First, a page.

“Bobby Wagner is as good of a leader as you could ever hope for. He has done everything in terms of consistency and production and toughness and mentality, everything about him. He and Russell (Wilson) are great leaders, K.J. Wright is a fantastic leader, Doug Baldwin is an incredible leader. We have not lacked for those kinds of players who step to the front and are willing to send the message and stand for what we’re all about. I have no problem with the leadership aspect of our team at all. We’re in terrific shape.”
Wagner, a four-time Pro-Bowler and three-time All-Pro, doesn’t see much changing for him this year other than perhaps the attention that will be on him with some other big-name players moving on.
“I don’t have to change much,” he told the media Monday. “I just think that you guys will pay a little bit more attention to what I’ve already been doing.”
Yet even if Wagner doesn’t plan on changing much, he did acknowledge that leadership, in addition to pass coverage on running backs, is one of the areas of his game he is focused on improving in the offseason.
“Obviously I think leading is going to be one, too, stepping up in that aspect,” Wagner said when asked about his offseason goals.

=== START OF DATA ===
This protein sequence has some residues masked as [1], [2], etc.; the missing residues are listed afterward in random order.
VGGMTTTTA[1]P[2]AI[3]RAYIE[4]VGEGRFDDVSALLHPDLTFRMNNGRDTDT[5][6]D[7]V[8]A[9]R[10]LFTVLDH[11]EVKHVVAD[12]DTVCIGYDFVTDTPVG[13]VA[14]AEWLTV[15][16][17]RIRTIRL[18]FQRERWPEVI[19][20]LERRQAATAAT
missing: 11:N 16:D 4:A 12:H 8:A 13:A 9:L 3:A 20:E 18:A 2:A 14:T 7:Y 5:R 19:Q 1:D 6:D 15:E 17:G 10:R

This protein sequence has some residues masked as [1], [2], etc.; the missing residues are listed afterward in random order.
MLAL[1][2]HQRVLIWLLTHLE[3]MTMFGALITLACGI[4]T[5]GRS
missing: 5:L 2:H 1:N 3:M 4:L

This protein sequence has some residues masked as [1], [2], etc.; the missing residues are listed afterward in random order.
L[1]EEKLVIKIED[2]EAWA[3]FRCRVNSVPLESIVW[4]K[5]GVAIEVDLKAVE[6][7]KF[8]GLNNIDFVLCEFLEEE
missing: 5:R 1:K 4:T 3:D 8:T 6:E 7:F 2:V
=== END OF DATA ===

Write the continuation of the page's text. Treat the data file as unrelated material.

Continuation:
Wright also plans to focus on leading in his own way, not on trying to change who he is just because some of his former teammates are playing elsewhere.
“It’ll come naturally,” Wright said. “I’ve been doing things my own way, and I can take it to the next level but still do it in my own way. I don’t have to replace Michael Bennett, I can do my leadership in my own way.”
And years after Wagner and Wright were two of Seattle’s young, up-and-coming players, their former position coach who helped them develop into Pro-Bowl players is back and ready to join them in leading Seattle’s defense.
“He just brings a certain energy, a certain passion to the game,” Wagner said of Norton Jr., who spent the past three seasons as the defensive coordinator of the Oakland Raiders. “He’s an amazing leader, he brings a lot out of you. I feel like he gets the best out of everybody because he takes time with that connection and gets to know everybody.”
During Norton’s first stint with the Seahawks, he started a book club to help his young linebackers see that there was more to the world than football.
“Everybody was like 21, 22, so he was trying to make sure we weren’t just focused on girls, football, all that stuff,” Wagner said.
Years later, Wagner doesn’t need Norton to encourage him to pick up a book to expand his horizons—he has grown up quite a bit from the player who arrived in Seattle in 2012. But despite being more mature, despite being ready to lead a defense, Wagner, as well as Wright, is thrilled to have Norton back.
“As soon as I got the news, I just started thinking about all the things we could do together,” Wagner said. “I was really excited about having him back.”
The Seahawks' third week of Organized Team Activities (OTAs) continued on Monday, June 4, with the team holding the seventh of nine voluntary offseason workout practices at Renton's Virginia Mason Athletic Center.